Sometimes it can be nice to supplement your dog’s standard diet with treats here and there. You might be looking at raw food recipes and wondering what vegetables you can add. Can dogs eat spaghetti squash and if so, is it safe for them?
The good news is that spaghetti squash is safe for your dog to eat and even contains beneficial nutrients that can help your dog feel healthier. It can be used as a substitute for pumpkin.
Let’s find out a little more about this food that might seem like a vegetable but is actually a fruit! We’ll take a look at the good and bad things about spaghetti squash and the best ways to feed it to your dog.
Good Things About Spaghetti Squash
As you can see, it’s packed full of beneficial nutrients.
Beta carotene is converted to vitamin A in your dog’s body. This is great for your pup’s eyesight and can help older dogs feel healthier.
Spaghetti squash is also rich in antioxidants, which can help your dog’s immune system function at its best. It can also help your dog’s kidney function and decrease the chance of them suffering from heart failure.
The magnesium in spaghetti squash is required for the cells in your dog’s body to produce energy. Magnesium deficiency can cause weakness, irregular heartbeat, and muscle tremors. Sodium, calcium, and potassium are required for magnesium to function correctly, so the fact that spaghetti squash contains all four of these essential elements means you can feel good about feeding this fruit to your dog — as long as you prepare it correctly!
Just like pumpkin, the high fiber content of spaghetti squash can help your dog’s digestive system. If your dog is constipated, the fiber can help ease any blockages and get your dog’s bowels moving again.
Bad Things About Spaghetti Squash
While it does contain many beneficial nutrients, spaghetti squash also contains relatively high levels of carbohydrates and sugars. You should not give it to your dog if they are on a calorie-controlled diet.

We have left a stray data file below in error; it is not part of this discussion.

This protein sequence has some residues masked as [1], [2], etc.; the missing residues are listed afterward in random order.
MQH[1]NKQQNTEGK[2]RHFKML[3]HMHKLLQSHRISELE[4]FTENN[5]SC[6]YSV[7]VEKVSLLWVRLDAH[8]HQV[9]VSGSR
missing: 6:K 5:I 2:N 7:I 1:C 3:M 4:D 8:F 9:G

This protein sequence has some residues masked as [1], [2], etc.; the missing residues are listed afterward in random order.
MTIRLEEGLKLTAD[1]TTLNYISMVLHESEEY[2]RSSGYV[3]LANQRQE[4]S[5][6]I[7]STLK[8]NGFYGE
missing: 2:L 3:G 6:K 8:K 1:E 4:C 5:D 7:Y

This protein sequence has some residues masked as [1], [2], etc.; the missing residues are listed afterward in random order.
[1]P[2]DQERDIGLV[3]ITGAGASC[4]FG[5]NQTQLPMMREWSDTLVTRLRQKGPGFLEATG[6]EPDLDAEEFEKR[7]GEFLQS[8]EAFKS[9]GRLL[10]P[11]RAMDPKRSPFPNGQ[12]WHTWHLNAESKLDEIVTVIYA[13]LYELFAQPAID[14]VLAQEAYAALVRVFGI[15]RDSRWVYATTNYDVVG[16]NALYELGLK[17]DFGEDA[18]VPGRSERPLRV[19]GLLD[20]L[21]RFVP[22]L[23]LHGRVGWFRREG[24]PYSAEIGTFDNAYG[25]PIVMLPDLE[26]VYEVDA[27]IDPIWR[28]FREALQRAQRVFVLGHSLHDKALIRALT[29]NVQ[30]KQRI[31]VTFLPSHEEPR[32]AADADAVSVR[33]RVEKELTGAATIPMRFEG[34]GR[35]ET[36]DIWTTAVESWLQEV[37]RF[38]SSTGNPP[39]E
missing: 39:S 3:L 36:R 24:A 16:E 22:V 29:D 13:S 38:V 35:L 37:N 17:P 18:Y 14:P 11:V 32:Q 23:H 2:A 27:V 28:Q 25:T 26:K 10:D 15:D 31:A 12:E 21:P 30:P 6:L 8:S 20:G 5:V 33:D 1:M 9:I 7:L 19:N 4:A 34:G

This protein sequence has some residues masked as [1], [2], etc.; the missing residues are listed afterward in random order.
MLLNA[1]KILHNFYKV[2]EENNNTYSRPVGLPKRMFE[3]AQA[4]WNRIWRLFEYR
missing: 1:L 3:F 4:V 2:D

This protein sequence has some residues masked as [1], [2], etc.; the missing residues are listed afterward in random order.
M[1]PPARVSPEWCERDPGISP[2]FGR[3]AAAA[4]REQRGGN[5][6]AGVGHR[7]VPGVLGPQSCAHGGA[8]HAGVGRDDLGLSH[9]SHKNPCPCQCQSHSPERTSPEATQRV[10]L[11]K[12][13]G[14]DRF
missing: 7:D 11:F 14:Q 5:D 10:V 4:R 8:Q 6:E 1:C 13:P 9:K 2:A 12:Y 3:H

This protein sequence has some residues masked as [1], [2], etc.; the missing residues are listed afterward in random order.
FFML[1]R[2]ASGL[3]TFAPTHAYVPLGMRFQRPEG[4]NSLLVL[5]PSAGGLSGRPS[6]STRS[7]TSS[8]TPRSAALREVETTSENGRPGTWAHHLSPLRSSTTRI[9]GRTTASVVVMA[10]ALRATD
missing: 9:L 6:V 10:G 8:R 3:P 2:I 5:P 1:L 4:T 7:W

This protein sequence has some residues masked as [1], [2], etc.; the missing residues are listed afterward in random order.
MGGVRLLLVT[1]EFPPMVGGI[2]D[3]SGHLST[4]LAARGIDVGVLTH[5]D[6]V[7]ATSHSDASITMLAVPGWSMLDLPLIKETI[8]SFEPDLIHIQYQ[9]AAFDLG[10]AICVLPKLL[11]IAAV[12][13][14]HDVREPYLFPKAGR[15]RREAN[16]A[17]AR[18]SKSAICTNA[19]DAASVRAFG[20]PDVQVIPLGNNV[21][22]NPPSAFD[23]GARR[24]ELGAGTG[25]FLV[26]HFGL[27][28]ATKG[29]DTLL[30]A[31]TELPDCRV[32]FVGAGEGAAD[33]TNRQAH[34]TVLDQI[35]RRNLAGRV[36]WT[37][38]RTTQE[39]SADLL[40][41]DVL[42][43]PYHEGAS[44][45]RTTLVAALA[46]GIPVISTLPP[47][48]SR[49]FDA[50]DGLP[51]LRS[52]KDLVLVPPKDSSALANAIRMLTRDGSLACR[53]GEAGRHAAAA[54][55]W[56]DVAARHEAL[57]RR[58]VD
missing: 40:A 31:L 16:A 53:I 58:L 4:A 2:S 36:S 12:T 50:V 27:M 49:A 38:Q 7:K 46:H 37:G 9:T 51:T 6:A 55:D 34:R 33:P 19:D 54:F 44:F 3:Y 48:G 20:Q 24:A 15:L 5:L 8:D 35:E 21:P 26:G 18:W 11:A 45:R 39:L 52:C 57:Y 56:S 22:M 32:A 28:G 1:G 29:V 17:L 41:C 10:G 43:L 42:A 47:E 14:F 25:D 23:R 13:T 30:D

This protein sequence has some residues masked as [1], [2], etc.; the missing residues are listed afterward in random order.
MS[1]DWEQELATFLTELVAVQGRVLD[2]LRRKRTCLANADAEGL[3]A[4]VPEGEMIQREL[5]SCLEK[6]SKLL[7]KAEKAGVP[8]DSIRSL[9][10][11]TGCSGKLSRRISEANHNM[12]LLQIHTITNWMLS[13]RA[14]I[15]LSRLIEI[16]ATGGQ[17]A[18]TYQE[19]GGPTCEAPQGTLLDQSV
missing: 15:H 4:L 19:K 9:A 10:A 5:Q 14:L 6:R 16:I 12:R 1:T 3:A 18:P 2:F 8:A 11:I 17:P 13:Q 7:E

Feeding your dog uncooked spaghetti squash or giving them the seeds or skin can lead to digestive issues. We discuss the best way to feed spaghetti squash to your dog below.
How to Feed Your Dog Spaghetti Squash
Now that you know that spaghetti squash is beneficial for your dog to eat, it’s time to find out the best way to feed it to your dog. You should only ever feed spaghetti squash to your dog when it’s cooked.
While most dogs could probably chomp on a chunk of raw spaghetti squash, they may swallow it whole. This can cause a blockage in their intestines, which can be uncomfortable at best and require veterinary intervention at worst. Even if your dog does manage to chew raw spaghetti squash into smaller pieces or you fed them a small chunk of it, they’re unlikely to be able to digest it as effectively as cooked spaghetti squash.
We recommend removing all the skin and seeds of the spaghetti squash and then either boiling or roasting the squash without any seasonings. You can also roast the spaghetti squash whole or cut into half (with the seeds removed) and then scoop out the flesh for your dog.
The flesh of spaghetti squash forms strings, which can be shredded and mixed into your dog’s food.
Any leftover spaghetti squash can be kept refrigerated for up to 3 days or used in your own recipes. You can also freeze it and take out a small amount at a time. Placing it in an ice-cube tray allows you to keep portions just the right size for your dog. Allow it to defrost thoroughly before feeding it to your dog.
Start by feeding a small amount of spaghetti squash to your dog and watching them closely to see how they react. If they seem fine, you can feed them more in another 24 hours. We recommend no more than 1 cup of spaghetti squash for a large-sized dog per week. This should be split up into smaller portions fed throughout the week.
Too much spaghetti squash can lead to your dog developing diarrhea, so avoid overfeeding.
Wrapping it up
Spaghetti squash can be an excellent addition to your dog’s existing diet. Many dogs love the taste and texture of this fruit, and the blend of fiber with vitamins and minerals will help your dog feel and look happy and healthy from the inside out.
Remember to just feed small amounts at a time, while your dog’s digestive system adapts. It’s best to feed your dog cooked spaghetti squash, with the skin and seeds removed.
Feeding a supplement like spaghetti squash should never be a substitute for a correctly balanced diet, so make sure whatever food your dog eats is certified as “complete and balanced” for their particular life stage, and treat any extras like spaghetti squash as a special treat.
Featured Image Credit: Pixabay